Many of the more powerful network commands in Windows Server can be done with the command line. Netsh is one that I have covered a bit, and dnscmd is another that can give administrators a lot of functionality in protecting their DNS zones.
Before the naysayers light up the comments below I must mention that I’m not suggesting this as a replacement for a backup of your Windows-integrated DNS servers. I’m proposing an export of the DNS zones (ideally as a scheduled task) to a flat file that you can see what the zones contained in a point of time. This can be to accommodate what was changed, added, or deleted when looking through oddities that come up with administering a Windows Active Directory integrated DNS server.
To get started with dnscmd, this command may need to be installed on your server depending on its current configuration. It is most frequently installed with the server support tools pack for the server version you are using. Default installations put the command in the C:\Program Files\Support Tools path. In the example I will use, I will put the DNS zones to the C:\zonex folder locally on the DNS server. To export a DNS zone to a text file, run the following commands:
dnscmd 10.187.187.200 /ZoneExport RWVDEV.INTRA rwvdev-dot-intra.txt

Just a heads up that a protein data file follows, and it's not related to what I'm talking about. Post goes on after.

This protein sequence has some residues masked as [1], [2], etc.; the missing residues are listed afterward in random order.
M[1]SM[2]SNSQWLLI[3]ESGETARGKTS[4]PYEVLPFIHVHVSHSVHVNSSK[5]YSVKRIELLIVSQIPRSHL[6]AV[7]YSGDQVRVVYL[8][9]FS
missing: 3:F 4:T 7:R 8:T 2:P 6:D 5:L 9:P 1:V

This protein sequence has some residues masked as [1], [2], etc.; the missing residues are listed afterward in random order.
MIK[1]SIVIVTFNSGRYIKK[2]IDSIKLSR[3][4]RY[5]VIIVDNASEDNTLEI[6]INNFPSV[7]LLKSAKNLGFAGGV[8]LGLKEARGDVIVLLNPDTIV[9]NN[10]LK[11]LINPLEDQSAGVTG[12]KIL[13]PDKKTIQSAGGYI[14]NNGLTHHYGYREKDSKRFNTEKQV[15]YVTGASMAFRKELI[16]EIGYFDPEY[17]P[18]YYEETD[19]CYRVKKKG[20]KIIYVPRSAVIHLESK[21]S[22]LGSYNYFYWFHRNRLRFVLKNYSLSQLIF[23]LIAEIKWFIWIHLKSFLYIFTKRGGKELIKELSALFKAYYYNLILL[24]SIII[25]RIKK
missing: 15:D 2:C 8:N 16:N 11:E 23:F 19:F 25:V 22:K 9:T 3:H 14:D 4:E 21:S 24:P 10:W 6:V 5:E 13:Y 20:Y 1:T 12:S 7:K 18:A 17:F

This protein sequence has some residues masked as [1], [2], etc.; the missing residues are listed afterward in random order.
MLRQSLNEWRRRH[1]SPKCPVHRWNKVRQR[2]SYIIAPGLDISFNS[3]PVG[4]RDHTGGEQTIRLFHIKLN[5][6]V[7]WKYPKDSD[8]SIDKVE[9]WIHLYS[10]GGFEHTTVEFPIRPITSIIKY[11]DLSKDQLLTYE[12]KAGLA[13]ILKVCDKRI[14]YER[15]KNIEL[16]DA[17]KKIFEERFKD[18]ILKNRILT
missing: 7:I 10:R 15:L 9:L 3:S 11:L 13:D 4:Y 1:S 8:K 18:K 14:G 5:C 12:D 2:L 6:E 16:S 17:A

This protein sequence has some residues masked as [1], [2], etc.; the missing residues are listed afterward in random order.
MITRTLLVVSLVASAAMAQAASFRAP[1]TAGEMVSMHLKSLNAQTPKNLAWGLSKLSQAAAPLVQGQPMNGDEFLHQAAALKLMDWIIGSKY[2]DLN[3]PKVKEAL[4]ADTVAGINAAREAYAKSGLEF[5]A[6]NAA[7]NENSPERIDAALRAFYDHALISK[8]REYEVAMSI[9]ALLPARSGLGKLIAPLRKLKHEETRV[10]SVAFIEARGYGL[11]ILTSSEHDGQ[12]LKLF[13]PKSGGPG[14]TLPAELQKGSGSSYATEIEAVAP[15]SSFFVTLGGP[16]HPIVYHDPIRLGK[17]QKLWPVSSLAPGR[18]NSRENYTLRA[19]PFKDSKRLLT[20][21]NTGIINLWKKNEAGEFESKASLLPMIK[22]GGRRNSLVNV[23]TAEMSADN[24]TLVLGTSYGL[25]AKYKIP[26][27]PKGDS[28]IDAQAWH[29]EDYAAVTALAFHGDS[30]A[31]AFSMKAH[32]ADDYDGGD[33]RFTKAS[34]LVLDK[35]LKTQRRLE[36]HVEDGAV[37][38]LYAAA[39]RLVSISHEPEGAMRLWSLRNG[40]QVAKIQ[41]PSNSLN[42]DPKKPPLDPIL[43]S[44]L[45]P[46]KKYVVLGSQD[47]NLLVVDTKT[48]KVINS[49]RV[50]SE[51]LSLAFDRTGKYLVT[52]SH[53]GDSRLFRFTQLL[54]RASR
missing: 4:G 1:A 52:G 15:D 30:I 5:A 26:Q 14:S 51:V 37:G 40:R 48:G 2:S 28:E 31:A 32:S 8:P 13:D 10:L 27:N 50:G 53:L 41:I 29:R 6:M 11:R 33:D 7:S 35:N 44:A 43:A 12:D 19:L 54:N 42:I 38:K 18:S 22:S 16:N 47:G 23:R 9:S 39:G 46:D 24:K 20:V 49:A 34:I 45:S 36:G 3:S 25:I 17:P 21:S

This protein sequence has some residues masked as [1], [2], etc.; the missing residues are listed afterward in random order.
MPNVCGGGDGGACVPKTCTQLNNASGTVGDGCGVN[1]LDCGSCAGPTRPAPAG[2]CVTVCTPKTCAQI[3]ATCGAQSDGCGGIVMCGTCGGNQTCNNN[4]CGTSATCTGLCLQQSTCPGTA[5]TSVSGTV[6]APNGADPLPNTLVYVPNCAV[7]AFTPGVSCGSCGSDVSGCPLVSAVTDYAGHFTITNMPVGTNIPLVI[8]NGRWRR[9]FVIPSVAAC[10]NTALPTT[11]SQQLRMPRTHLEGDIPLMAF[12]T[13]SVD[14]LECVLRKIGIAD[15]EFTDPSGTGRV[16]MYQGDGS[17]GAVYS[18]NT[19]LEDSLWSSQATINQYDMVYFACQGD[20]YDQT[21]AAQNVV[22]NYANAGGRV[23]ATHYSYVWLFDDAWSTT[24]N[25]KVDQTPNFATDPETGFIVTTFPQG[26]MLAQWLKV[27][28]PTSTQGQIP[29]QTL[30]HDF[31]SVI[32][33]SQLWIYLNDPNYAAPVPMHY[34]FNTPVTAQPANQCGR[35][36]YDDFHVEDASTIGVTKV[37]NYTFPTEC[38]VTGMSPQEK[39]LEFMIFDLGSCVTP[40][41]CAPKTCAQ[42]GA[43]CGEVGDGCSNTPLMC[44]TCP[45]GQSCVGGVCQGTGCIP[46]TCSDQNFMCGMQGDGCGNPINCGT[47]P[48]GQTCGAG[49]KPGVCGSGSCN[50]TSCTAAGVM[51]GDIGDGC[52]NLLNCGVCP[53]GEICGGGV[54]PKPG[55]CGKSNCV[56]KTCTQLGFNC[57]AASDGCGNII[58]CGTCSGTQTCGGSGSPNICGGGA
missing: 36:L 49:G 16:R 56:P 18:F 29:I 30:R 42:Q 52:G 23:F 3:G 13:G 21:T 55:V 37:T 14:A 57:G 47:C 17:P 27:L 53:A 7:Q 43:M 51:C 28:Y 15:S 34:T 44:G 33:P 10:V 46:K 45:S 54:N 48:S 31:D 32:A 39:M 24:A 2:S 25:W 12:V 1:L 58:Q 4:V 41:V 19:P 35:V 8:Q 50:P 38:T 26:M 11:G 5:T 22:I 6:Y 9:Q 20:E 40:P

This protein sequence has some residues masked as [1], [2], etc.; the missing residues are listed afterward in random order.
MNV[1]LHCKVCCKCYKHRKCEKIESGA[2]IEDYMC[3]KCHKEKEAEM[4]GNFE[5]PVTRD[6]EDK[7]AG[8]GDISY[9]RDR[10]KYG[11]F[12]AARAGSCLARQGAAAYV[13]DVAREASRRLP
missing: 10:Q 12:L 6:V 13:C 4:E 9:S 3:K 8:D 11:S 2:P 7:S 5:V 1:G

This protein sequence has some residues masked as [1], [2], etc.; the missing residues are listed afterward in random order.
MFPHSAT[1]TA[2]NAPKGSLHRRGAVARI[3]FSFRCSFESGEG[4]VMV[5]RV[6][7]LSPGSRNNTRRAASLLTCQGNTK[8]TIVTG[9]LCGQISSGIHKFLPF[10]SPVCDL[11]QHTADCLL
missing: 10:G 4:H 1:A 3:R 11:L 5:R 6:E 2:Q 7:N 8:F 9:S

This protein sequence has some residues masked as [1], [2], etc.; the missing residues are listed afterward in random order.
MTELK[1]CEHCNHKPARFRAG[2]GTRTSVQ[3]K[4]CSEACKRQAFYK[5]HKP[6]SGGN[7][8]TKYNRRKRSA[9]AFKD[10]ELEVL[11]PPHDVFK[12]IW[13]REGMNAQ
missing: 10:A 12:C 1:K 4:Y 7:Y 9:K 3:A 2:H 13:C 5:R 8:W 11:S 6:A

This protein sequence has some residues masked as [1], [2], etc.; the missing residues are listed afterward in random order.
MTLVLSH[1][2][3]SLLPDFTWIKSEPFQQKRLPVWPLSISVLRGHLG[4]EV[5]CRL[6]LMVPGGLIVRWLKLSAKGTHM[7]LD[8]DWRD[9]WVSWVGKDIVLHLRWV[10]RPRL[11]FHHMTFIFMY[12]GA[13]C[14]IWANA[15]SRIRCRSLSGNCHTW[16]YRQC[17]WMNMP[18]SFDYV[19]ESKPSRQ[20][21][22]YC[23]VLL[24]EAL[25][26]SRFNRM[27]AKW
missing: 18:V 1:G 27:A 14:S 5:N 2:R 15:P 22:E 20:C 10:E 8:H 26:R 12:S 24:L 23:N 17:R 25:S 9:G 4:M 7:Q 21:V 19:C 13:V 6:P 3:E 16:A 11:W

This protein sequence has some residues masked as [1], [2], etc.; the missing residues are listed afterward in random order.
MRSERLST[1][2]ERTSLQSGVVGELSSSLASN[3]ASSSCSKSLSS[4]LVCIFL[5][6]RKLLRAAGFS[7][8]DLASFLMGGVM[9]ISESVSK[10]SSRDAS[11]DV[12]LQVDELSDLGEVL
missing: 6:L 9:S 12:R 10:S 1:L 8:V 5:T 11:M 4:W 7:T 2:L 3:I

move c:\windows\system32\dns\rwvdev-dot-intra.txt c:\zonex /Y
This will export the zone RWVDEV.INTRA from server 10.187.187.200 to the file rwvdev-dot-intra.txt. The next line moves it to the zonex path where I would like to keep these for archival and review.
A little tweaks for your environment and you can be ready to go quite quickly with this script. This can be easier for DNS forensics as well as possibly more attractive than a restore if you know what changed by reviewing the export.
What tricks do you do to protect and record your DNS entries? Share your comments below.
Rick Vanover is a software strategy specialist for Veeam Software, based in Columbus, Ohio. Rick has years of IT experience and focuses on virtualization, Windows-based server administration, and system hardware.